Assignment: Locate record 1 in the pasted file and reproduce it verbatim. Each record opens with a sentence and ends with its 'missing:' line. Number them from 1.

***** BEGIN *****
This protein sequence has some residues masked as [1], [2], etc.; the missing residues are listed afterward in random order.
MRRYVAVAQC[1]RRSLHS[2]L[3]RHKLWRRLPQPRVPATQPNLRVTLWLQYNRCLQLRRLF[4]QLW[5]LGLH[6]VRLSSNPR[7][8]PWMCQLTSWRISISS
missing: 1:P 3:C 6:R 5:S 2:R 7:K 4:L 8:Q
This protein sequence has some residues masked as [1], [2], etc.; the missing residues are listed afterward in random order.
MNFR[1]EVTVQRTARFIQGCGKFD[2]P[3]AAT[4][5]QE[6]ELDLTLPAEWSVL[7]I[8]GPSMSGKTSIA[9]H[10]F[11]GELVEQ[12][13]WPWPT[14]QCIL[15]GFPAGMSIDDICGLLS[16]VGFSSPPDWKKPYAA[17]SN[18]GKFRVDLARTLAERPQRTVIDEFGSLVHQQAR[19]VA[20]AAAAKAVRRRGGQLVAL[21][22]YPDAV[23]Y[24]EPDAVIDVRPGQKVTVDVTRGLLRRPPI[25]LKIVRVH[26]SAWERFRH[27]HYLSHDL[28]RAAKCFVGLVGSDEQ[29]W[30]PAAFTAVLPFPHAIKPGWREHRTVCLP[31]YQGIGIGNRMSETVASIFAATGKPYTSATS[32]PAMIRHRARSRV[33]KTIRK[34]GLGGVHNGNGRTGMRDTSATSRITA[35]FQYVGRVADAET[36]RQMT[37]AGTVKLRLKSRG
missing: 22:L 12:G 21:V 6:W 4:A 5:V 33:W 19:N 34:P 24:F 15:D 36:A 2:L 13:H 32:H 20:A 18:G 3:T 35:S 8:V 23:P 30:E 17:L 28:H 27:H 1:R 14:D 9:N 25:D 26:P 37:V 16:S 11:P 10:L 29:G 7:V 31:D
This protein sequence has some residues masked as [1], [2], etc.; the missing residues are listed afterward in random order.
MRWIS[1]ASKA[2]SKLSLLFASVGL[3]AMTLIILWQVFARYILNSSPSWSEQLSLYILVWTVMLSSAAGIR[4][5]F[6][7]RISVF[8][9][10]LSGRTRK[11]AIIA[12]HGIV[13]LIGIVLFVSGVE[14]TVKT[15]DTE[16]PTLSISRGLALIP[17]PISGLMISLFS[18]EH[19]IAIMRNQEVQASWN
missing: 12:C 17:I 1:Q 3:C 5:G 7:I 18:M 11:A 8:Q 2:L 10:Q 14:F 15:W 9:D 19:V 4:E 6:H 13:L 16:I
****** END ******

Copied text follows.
This protein sequence has some residues masked as [1], [2], etc.; the missing residues are listed afterward in random order.
MRRYVAVAQC[1]RRSLHS[2]L[3]RHKLWRRLPQPRVPATQPNLRVTLWLQYNRCLQLRRLF[4]QLW[5]LGLH[6]VRLSSNPR[7][8]PWMCQLTSWRISISS
missing: 1:P 3:C 6:R 5:S 2:R 7:K 4:L 8:Q